January 31 I Friday

Exodus 25-26

Matthew 20:17-34

“If anyone has material possessions and sees a brother or sister in need but has no pity on them, how can the love of God be in that person? Dear children, let us not love with words or speech but with actions and in truth.”
—1 John 3:17-18


As Jesus walks up to address those He has grown up with at the synagogue, He is handed a scroll from Isaiah by the attendant. Jesus reads, “The Spirit of the Lord is on Me, because He has anointed Me to proclaim good news to the poor. He has sent Me to proclaim freedom for the prisoners and recovery of sight for the blind, to set the oppressed free, to proclaim the year of the Lord’s favour” (Luke 4:18-19). After reading the text, he declares, “Today this scripture is fulfilled in your hearing” (Luke 4:21).

What Jesus is saying in this text through the prophet Isaiah is that God’s good news is available for us if we are poor, if we are oppressed and if we would acknowledge that there is something wrong with us. The good news of Jesus Christ is that He came for people just like us.

When we study the Gospels and look at the ministry of Jesus throughout the New Testament, we see Him serving the poor, restoring the vision of the blind and setting oppressed people free. But when Jesus said that He came to preach good news to the poor, was He speaking of physical poverty or about spiritual poverty? When He was sent to set the captives free, was He speaking of literal prisoners or was He speaking about spiritual and figurative prisoners? The answer is both. Jesus meant for those who were literally blind to receive their vision as well as those who are spiritually blind to receive their vision to understand who He is.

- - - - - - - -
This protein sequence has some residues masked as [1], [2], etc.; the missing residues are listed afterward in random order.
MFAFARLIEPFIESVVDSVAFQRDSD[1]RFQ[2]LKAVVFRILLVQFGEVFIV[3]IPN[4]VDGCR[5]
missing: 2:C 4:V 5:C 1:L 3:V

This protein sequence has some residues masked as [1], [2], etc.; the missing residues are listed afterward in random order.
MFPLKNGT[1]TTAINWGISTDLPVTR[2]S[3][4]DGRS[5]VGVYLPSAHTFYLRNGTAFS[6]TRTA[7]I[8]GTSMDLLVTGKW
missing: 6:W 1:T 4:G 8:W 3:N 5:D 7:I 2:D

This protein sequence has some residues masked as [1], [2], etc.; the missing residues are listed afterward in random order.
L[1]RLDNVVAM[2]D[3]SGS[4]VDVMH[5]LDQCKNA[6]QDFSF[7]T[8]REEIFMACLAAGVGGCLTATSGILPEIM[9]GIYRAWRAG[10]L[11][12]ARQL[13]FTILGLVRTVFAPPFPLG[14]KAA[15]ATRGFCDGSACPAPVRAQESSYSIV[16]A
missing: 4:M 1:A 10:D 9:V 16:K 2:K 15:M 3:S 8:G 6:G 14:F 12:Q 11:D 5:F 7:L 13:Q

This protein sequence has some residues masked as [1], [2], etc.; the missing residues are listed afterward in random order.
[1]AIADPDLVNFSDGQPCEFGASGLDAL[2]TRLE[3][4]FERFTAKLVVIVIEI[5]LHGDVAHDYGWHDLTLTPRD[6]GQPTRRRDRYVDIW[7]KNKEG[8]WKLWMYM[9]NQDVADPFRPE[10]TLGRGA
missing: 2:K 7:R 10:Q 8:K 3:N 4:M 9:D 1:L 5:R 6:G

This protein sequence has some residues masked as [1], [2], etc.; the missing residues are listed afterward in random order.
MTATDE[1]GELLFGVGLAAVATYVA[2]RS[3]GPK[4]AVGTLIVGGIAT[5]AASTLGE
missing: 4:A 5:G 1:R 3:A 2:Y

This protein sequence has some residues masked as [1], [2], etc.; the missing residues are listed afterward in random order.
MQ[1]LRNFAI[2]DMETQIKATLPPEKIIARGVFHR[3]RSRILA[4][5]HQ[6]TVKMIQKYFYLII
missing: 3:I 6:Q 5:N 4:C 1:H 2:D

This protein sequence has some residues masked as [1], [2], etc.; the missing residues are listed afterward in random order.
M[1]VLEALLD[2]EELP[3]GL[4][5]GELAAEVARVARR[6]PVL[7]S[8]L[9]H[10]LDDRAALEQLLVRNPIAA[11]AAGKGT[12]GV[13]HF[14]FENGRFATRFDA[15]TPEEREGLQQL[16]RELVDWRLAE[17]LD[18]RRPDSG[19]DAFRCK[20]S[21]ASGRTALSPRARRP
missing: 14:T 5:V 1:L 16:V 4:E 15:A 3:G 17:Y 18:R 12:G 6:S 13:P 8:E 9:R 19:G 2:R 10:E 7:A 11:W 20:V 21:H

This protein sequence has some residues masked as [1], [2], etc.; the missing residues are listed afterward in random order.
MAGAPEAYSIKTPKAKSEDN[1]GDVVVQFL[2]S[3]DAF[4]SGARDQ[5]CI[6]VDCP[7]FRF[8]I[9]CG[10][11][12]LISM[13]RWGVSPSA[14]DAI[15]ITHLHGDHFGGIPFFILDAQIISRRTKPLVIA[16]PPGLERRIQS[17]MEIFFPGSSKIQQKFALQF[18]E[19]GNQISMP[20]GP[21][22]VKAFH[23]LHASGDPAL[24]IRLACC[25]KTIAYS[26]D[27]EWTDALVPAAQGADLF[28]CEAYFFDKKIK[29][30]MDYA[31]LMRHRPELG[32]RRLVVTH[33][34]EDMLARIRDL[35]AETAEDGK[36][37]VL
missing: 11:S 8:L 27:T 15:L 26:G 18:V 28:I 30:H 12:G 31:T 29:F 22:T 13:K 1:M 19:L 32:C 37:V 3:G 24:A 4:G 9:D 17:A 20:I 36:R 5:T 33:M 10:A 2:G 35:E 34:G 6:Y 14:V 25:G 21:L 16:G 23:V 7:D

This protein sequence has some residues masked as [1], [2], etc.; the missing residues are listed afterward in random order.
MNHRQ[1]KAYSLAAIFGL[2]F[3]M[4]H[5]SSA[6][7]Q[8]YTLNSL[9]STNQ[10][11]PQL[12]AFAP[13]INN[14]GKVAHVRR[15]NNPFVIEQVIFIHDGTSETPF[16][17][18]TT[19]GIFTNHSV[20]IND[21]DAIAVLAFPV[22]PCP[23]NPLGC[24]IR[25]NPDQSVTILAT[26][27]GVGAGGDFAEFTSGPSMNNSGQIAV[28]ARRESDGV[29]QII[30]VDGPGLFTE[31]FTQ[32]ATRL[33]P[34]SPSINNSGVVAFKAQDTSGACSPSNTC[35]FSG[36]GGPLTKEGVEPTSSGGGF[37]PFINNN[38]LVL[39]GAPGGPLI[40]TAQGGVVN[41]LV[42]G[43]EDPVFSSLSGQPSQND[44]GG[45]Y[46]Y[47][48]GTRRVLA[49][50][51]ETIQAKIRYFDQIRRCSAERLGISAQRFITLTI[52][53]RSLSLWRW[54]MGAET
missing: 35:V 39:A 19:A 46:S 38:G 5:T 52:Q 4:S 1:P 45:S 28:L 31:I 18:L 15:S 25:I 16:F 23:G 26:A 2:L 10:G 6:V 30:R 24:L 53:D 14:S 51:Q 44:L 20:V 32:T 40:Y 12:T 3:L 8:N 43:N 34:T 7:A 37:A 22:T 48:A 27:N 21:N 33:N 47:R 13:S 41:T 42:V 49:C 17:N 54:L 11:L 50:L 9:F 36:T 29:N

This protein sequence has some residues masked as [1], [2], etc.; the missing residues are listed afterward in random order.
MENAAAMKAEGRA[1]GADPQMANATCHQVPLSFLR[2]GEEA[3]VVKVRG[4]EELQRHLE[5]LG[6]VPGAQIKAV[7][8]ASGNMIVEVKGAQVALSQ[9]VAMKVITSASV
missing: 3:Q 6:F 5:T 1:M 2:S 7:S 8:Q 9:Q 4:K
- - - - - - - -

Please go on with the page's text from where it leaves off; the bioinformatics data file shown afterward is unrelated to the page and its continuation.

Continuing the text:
If we are preaching about the good news but doing nothing to meet the physical needs of someone, it is not good news we are preaching. James tells us, “Suppose a brother or a sister is without clothes and daily food. If one of you says to them, ‘Go in peace; keep warm and well fed,’ but does nothing about their physical needs, what good is it?” (James 2:15-16). Jesus’s ministry reached the poor, blind, and oppressed both physically and spiritually.

It was not something that He did only back then, when Jesus quoted from Isaiah 61, but He continues to do it today through His church. It does not matter what community we are in, Jesus came to liberate people, to set them free and to preach good news to the poor. He has planted us in our community for a purpose. How can we reflect the ministry of Christ in our communities and neighbourhoods?


Prayer: Lord Jesus Christ, thank You for setting the example for what it means to meet the needs of the poor, blind and oppressed physically and spiritually. Give me the boldness and courage to be caught up in the things of You in this life. Praise You!

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